In April Joe was transferred to a prison medical center for isolation amid the pandemic—as his condition put him at higher risk. And while that transfer has seemingly not provided an improved level of care, the isolation is having its well-established effect: "They keep me locked down 24/7, with no phone, email, or comissary [sic] and you will never understand the mental abuse this does to a person." Joe goes on to bemoan the fact that people send him images of his husband, Dillon Passage, "having a party while I live this hell" and notes that he has had no contact from Passage directly, saying "the mental torture of being locked in this room alone and not even hearing Dillon's voice or a letter, I wish I could just have ended things when Travis [Maldonado] died."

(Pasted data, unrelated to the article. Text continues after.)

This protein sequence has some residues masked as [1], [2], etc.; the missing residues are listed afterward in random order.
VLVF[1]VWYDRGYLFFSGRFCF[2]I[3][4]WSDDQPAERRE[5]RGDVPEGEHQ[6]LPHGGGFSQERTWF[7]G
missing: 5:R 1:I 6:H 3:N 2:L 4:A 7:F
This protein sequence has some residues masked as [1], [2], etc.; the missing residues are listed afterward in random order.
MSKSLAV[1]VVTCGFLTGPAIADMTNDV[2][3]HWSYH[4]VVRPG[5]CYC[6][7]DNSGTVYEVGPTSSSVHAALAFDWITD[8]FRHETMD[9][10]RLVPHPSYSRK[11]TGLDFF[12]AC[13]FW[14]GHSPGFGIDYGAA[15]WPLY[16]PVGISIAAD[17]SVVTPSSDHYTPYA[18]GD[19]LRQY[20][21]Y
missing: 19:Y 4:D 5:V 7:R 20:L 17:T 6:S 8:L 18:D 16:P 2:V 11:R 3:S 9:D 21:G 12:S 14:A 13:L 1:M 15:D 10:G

While it's no doubt true that the intense suffering of solitary confinement is impossible to imagine if you haven't experienced it yourself, the traumatic impact it has on a person's psyche has been thoroughly documented. It can lead to hallucinations, paranoia, chronic depression, panic attacks, incidents of "derealisation," and persistent feelings of "impending breakdown." Calling it torture is not an overstatement, and it's no surprise to see Joe expressing suicidal thoughts considering the fact that in Texas—where Joe is currently imprisoned—the suicide rate for those in solitary confinement is five times higher than in the general prison population.